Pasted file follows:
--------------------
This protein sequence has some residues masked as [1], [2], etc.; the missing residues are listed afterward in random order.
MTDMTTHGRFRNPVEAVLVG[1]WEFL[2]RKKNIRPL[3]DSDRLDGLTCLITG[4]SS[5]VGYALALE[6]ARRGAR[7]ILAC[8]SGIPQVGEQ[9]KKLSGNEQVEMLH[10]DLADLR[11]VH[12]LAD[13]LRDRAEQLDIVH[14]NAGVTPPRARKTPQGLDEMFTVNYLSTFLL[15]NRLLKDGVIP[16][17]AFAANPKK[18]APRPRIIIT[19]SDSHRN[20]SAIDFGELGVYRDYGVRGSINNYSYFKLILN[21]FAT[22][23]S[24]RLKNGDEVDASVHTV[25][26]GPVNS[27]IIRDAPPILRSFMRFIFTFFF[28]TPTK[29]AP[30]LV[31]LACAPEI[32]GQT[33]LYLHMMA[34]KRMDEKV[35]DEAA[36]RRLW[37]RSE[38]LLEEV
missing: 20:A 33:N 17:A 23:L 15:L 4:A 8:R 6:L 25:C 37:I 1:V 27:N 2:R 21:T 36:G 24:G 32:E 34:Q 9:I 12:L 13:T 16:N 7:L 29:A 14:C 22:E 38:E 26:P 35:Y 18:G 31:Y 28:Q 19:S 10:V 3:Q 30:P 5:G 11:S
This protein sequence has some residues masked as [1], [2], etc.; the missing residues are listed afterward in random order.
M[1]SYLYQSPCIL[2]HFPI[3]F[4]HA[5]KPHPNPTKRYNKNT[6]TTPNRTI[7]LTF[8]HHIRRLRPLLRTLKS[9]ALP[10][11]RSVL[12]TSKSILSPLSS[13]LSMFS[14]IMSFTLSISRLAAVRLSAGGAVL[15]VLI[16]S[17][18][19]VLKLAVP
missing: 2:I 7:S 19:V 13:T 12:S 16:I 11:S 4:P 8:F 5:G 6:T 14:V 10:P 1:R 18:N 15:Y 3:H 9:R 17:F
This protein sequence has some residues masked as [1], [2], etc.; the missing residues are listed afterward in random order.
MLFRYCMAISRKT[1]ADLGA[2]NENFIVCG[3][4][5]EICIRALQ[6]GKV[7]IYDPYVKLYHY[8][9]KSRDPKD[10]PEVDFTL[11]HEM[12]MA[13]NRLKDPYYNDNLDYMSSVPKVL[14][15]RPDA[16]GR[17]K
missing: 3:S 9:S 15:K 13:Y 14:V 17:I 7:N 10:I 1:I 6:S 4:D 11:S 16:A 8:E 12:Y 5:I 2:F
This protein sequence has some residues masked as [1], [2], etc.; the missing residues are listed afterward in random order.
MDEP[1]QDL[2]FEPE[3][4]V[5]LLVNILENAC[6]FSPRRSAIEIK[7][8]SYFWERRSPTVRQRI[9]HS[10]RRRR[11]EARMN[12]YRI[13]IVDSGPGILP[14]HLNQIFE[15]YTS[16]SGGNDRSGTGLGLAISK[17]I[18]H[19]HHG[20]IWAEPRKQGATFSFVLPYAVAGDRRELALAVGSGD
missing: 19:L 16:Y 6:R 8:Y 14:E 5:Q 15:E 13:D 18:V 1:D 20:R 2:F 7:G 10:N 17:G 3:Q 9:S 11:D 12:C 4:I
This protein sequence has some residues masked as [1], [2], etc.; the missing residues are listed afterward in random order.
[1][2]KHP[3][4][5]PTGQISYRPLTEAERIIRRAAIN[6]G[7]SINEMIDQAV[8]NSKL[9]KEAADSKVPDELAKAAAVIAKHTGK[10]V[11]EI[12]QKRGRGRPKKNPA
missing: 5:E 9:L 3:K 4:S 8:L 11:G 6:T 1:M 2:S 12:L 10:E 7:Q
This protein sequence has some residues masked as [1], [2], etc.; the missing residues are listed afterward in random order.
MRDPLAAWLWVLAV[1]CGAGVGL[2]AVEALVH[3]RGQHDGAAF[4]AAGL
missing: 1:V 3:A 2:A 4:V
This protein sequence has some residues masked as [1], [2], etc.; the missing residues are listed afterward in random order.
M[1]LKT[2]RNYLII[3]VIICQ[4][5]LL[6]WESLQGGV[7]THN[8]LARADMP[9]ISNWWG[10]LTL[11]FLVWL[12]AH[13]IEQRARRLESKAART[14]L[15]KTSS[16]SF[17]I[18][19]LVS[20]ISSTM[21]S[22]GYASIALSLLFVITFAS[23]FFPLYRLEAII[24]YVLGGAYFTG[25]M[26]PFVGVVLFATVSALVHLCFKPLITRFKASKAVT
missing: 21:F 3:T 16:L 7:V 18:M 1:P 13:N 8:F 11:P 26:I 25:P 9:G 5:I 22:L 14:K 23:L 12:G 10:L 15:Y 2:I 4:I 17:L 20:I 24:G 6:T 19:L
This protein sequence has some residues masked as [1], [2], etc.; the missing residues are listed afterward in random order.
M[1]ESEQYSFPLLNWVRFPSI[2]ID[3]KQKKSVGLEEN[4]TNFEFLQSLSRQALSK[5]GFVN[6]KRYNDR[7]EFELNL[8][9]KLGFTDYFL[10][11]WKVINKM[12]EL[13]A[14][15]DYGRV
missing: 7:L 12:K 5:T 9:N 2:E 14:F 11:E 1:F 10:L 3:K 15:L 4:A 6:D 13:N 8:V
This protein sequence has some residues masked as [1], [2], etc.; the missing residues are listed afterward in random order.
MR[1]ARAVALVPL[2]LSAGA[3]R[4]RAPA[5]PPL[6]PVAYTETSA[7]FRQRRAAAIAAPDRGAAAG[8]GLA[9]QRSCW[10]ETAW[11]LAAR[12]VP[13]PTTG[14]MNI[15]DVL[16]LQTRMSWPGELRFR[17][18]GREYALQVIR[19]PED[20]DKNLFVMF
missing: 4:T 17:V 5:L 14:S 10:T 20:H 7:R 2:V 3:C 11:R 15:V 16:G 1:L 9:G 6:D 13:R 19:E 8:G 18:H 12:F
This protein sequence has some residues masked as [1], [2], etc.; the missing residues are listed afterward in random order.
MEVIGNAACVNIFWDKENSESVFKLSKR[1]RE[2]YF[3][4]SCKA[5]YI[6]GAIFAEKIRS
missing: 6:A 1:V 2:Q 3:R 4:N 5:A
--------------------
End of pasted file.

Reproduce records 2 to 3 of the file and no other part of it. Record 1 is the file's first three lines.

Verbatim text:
This protein sequence has some residues masked as [1], [2], etc.; the missing residues are listed afterward in random order.
M[1]SYLYQSPCIL[2]HFPI[3]F[4]HA[5]KPHPNPTKRYNKNT[6]TTPNRTI[7]LTF[8]HHIRRLRPLLRTLKS[9]ALP[10][11]RSVL[12]TSKSILSPLSS[13]LSMFS[14]IMSFTLSISRLAAVRLSAGGAVL[15]VLI[16]S[17][18][19]VLKLAVP
missing: 2:I 7:S 19:V 13:T 12:S 16:I 11:S 4:P 8:F 5:G 6:T 14:V 10:P 1:R 18:N 15:Y 3:H 9:R 17:F
This protein sequence has some residues masked as [1], [2], etc.; the missing residues are listed afterward in random order.
MLFRYCMAISRKT[1]ADLGA[2]NENFIVCG[3][4][5]EICIRALQ[6]GKV[7]IYDPYVKLYHY[8][9]KSRDPKD[10]PEVDFTL[11]HEM[12]MA[13]NRLKDPYYNDNLDYMSSVPKVL[14][15]RPDA[16]GR[17]K
missing: 3:S 9:S 15:K 13:Y 14:V 17:I 7:N 10:I 1:I 6:S 4:D 11:S 16:A 8:E 12:Y 5:I 2:F